- Jesus and Muhammad: Parallel Tracks, Parallel Lives
Jesus and Muhammad is intended to present the historical figures of Jesus and Muhammad to a general audience. By summarizing earlier secondary scholarship, and offering a critical analysis of the "portraits" of Jesus in Christian literature and Muhammad in Islamic literature, Peters challenges both religious traditions. Jesus and Muhammad is an interdisciplinary work inasmuch as Peters works with the scholarship of both early Christian and Islamic Studies. Yet he does not integrate these two fields; nor is there any apparent reason to do so. Indeed, there is no compelling scholarly reason to present these two biographies together; the Jesus and Muhammad of history are not joined by time, place, or culture. Evidently, Peters chose to write about both figures in one work in light of public interest. Nonetheless, he treats his subjects seriously, avoiding the truisms of interreligious dialogue and focusing instead on historical analysis.
Peters ends his introduction with the sort of candid declaration that is not often found in such works: "I have been at this so long that I have by now run out of any conceivable excuse for not getting it right. So this time I did" (xxiii). In the course of the work, Peters clearly states which traditional ideas he considers legendary—for example, that Jesus was born in Bethlehem or that Mecca was an important trading city in Muhammad's day. But he is also wary of ideologically informed readings of these two figures. He refuses to reduce Jesus to a disgruntled rabbi or Muhammad to a social reformer. But to say that Peters "got it right" is another thing altogether. In this case, he might never have been able to do so. The trouble with Peters' task is most evident in the case of Muhammad. For one thing, he means to subject the traditional biography of Muhammad—which appears to be, above all, formed by haggadic exegesis of the Qur'an—to scrutiny. Thus, for example, he holds that a group of "Jewish Christians" (such as the Ebionites of Late Antiquity) "made an enduring impression on Muhammad" (119), even though no such group is to be found in the traditional biography of the prophet. Yet Peters' relies elsewhere (indeed, almost everywhere) on that traditional biography. He explains, for example, that Qur'an 2:142-50 is concerned with God's command to Muhammad to stop praying toward Jerusalem and to pray instead toward the Ka'ba in Mecca (137). This passage, however, says nothing about Jerusalem, the Ka'ba, or Mecca; only the traditional Islamic exegesis of this passage does so.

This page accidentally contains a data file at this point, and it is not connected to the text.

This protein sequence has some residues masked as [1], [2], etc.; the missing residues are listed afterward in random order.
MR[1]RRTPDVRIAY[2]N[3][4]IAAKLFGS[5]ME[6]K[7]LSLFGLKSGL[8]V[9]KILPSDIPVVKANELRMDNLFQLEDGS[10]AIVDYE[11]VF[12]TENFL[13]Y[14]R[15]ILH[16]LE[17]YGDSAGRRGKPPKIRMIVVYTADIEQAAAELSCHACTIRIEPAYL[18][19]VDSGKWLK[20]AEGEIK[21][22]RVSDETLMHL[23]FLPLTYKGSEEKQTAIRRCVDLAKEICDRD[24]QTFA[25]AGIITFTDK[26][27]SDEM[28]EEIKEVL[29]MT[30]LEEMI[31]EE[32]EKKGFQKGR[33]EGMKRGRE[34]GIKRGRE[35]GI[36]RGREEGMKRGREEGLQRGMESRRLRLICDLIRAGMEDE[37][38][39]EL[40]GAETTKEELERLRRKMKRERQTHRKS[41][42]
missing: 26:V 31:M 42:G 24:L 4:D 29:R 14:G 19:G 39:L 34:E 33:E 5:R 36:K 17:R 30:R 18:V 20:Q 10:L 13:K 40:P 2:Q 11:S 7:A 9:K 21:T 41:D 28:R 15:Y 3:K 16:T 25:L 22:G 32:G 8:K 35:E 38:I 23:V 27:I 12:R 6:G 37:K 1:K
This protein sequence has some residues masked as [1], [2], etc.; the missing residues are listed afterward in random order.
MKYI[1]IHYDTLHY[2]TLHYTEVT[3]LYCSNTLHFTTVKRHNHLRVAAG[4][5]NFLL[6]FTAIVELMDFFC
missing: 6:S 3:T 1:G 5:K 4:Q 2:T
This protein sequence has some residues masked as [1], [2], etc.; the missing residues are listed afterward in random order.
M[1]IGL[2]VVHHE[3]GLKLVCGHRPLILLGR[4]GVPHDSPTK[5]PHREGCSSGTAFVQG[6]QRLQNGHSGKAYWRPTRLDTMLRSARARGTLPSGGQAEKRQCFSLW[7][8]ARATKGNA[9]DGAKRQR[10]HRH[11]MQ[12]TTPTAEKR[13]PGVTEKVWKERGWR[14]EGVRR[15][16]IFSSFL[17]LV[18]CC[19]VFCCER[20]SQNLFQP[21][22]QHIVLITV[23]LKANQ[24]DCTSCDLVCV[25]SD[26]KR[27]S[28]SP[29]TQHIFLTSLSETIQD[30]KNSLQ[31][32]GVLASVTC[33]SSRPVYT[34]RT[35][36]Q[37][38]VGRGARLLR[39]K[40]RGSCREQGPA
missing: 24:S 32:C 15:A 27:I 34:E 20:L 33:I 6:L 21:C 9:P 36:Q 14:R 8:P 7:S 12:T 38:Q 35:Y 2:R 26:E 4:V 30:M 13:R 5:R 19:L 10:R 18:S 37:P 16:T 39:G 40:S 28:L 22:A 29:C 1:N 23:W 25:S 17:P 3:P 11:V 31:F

Peters, understandably eager to complete his own biography of Muhammad, generally relies on traditional notions. If he truly believes that "there was no sensible way by which an untrained Meccan . . . could have produced such sophisticated verse as we find in the Quran" (82), he might have concluded that the portrayal of Muhammad as an [End Page 439] untrained Meccan was developed for apologetical purposes, but instead he seems to accept it faithfully. Similarly, he might have been less eager to accept the traditional idea that Medina was a largely Jewish settlement when not a single inscription or archaeological find suggests that it was. In Peters' defense, he is dealing with highly problematical sources: The Qur'an has few historical details; later Islamic sources seem to be based on the Qur'an; and no contemporary Christian or Jewish source has anything to say about Muhammad.
The sources for the life of Jesus, as Peters himself notes, are less problematical, leaving him on safer ground as he follows the historical scholarship. He describes the hypothetical Q document—which he regards as the oldest source about Jesus—and the Gospel of Mark to be the most valuable documents about Jesus for historians. But he also turns to Matthew, Luke, Paul, and Acts for insights about the execution of Jesus and the rise of the early church. Ultimately, Peters challenges traditional Christian notions about certain points. He argues, for example, that the mission...